Limits...
Learning from the value of your mistakes: evidence for a risk-sensitive process in movement adaptation.

Trent MC, Ahmed AA - Front Comput Neurosci (2013)

Bottom Line: We found that adaptation indeed differed.Specifically, in the Unstable environment, we observed reduced adaptation to leftward errors, an appropriate strategy that reduced the chance of a penalizing rightward error.These results demonstrate that adaptation is influenced by the subjective value of error, rather than solely the magnitude of error, and therefore is risk-sensitive.

View Article: PubMed Central - PubMed

Affiliation: Neuromechanics Laboratory, Department of Integrative Physiology, University of Colorado, Boulder Boulder, CO, USA.

ABSTRACT
Risk frames nearly every decision we make. Yet, remarkably little is known about whether risk influences how we learn new movements. Risk-sensitivity can emerge when there is a distortion between the absolute magnitude (actual value) and how much an individual values (subjective value) a given outcome. In movement, this translates to the difference between a given movement error and its consequences. Surprisingly, how movement learning can be influenced by the consequences associated with an error is not well-understood. It is traditionally assumed that all errors are created equal, i.e., that adaptation is proportional to an error experienced. However, not all movement errors of a given magnitude have the same subjective value. Here we examined whether the subjective value of error influenced how participants adapted their control from movement to movement. Seated human participants grasped the handle of a force-generating robotic arm and made horizontal reaching movements in two novel dynamic environments that penalized errors of the same magnitude differently, changing the subjective value of the errors. We expected that adaptation in response to errors of the same magnitude would differ between these environments. In the first environment, Stable, errors were not penalized. In the second environment, Unstable, rightward errors were penalized with the threat of unstable, cliff-like forces. We found that adaptation indeed differed. Specifically, in the Unstable environment, we observed reduced adaptation to leftward errors, an appropriate strategy that reduced the chance of a penalizing rightward error. These results demonstrate that adaptation is influenced by the subjective value of error, rather than solely the magnitude of error, and therefore is risk-sensitive. In other words, we may not simply learn from our mistakes, we may also learn from the value of our mistakes.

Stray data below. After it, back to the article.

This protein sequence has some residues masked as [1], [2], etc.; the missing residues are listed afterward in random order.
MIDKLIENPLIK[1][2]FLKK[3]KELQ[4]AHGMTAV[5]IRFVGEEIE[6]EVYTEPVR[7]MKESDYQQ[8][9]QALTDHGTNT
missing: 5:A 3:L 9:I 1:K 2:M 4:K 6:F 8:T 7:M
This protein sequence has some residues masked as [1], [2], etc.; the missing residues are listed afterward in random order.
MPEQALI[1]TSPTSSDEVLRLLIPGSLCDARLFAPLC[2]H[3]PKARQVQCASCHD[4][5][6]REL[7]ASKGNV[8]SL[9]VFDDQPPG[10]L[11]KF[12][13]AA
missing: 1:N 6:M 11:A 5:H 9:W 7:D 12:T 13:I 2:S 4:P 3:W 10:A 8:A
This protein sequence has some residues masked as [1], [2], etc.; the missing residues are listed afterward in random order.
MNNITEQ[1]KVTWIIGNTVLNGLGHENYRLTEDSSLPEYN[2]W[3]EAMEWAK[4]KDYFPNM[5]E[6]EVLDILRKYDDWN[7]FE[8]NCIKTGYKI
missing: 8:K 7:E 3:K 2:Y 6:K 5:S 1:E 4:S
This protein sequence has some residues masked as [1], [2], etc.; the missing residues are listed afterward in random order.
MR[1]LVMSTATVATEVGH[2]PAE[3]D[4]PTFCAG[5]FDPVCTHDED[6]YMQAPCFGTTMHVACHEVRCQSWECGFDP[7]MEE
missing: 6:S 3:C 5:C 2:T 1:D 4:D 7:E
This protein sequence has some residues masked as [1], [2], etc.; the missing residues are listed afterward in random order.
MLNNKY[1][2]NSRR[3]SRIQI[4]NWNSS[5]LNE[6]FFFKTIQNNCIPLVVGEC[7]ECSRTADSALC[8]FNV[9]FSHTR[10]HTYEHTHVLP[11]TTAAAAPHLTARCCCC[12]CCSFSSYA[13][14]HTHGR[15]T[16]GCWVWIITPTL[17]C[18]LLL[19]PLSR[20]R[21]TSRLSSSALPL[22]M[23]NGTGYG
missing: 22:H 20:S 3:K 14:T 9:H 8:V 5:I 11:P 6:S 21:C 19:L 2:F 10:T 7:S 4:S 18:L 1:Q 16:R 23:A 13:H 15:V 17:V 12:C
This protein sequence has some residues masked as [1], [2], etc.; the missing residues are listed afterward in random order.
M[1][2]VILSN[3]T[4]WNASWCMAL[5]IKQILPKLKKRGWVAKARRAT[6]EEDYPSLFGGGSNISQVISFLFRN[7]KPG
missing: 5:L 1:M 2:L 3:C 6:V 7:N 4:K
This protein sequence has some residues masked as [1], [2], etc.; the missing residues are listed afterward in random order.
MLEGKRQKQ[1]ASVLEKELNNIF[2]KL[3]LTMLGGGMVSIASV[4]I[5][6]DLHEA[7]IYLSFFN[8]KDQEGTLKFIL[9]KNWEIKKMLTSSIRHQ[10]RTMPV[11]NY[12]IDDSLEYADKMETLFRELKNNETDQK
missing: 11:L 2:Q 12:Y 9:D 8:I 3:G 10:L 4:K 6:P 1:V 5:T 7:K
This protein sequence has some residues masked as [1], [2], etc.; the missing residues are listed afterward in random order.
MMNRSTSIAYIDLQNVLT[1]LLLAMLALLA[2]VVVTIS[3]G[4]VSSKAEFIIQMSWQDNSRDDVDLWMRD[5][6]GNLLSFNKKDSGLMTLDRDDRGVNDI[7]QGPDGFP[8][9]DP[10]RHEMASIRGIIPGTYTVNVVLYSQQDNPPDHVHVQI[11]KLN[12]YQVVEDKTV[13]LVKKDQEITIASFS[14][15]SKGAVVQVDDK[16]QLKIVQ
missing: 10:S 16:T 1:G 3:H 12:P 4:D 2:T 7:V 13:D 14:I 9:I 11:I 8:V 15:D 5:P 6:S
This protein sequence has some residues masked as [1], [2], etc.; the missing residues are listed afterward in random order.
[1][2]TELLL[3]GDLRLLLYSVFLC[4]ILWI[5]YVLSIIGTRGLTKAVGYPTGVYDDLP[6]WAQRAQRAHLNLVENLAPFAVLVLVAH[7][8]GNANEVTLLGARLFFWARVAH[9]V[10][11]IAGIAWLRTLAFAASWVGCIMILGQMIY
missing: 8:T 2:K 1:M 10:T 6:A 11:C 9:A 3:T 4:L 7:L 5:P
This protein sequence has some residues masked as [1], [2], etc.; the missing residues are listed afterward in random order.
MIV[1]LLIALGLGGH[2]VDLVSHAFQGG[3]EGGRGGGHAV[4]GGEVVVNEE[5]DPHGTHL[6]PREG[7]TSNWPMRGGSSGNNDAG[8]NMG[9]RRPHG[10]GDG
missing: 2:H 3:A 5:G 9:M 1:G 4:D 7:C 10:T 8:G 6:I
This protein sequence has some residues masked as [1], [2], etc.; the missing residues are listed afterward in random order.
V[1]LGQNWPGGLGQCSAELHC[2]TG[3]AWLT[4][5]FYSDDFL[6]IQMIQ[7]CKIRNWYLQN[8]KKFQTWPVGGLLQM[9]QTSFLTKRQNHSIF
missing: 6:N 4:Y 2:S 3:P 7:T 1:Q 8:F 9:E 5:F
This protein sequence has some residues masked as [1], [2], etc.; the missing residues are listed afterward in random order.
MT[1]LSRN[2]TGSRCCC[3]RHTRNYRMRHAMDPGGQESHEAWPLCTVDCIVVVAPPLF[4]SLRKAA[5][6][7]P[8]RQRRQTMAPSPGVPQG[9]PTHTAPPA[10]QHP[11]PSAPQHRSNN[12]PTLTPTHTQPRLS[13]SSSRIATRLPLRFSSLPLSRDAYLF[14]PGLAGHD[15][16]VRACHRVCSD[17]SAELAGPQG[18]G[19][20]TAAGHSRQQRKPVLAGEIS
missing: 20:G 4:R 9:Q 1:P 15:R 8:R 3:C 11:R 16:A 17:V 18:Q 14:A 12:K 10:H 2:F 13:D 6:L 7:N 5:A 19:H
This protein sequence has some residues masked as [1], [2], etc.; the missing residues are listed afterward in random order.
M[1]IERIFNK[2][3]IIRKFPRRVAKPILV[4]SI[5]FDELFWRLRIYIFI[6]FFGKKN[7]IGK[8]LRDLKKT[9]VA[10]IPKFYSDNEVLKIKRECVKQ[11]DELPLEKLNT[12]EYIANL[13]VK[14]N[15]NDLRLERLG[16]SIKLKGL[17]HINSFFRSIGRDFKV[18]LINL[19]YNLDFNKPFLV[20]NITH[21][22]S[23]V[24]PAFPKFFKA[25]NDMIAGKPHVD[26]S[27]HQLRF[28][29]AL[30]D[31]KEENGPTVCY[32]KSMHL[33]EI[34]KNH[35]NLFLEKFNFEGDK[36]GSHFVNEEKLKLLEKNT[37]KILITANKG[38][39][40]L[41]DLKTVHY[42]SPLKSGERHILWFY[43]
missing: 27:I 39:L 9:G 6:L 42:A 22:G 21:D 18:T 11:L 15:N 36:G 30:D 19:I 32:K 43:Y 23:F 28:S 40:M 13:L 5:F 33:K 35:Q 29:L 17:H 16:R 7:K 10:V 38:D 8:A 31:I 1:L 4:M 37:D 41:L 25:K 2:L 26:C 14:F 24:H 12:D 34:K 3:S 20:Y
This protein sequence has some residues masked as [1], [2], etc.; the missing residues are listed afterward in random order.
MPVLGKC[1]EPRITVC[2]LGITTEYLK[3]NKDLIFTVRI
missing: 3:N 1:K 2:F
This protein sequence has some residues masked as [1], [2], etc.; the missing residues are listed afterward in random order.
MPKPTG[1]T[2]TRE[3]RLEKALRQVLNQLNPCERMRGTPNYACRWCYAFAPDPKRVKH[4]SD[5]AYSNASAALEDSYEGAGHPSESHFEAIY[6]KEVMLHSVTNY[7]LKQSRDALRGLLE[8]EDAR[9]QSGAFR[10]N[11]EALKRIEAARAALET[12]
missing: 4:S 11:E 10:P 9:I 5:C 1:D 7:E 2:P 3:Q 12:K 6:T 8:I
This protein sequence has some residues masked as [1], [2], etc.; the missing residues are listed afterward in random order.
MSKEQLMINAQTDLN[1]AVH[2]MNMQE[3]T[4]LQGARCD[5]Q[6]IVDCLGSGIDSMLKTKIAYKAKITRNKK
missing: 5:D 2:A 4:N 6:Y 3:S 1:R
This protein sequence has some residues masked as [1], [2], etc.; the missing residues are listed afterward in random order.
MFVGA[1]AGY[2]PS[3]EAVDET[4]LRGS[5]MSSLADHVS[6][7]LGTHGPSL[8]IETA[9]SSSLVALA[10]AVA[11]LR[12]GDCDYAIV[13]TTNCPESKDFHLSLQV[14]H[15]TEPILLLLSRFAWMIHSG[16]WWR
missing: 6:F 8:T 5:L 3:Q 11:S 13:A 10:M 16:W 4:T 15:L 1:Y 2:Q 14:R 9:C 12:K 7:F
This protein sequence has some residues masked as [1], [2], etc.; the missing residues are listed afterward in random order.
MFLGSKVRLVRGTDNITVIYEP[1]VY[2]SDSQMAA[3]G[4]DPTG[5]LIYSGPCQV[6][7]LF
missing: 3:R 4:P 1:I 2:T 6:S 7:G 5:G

No MeSH data available.


Related in: MedlinePlus

Movement error vs. Gain. (A) Average movement errors across all participants, for each trial gain, are plotted for the Stable (blue) and Unstable (red) phases. (B) Average error in each phase (positive: rightward, negative: leftward). The Unstable phase had slightly greater leftward error. Asterisk indicates P < 0.05. Error bars represent standard error of the mean.
© Copyright Policy - open-access
Related In: Results  -  Collection

License
getmorefigures.php?uid=PMC3750521&req=5

Figure 5: Movement error vs. Gain. (A) Average movement errors across all participants, for each trial gain, are plotted for the Stable (blue) and Unstable (red) phases. (B) Average error in each phase (positive: rightward, negative: leftward). The Unstable phase had slightly greater leftward error. Asterisk indicates P < 0.05. Error bars represent standard error of the mean.

Mentions: We began our analysis by examining the movement error for each gain. In both phases, rightward errors greater than 2.5 cm were rare. Trial movement error was grouped by gain into bins and separated by phase. The results of the linear mixed effects regression model indicated that there was a main effect of gain (P < 0.00001), and confirmed a linear relationship between movement error and gain in each phase. Stronger gains led to increasingly leftward errors, and weaker gains led to increasingly rightward errors (Figure 5A). These results support the use of gain as a proxy for error in adaptation analyses to come.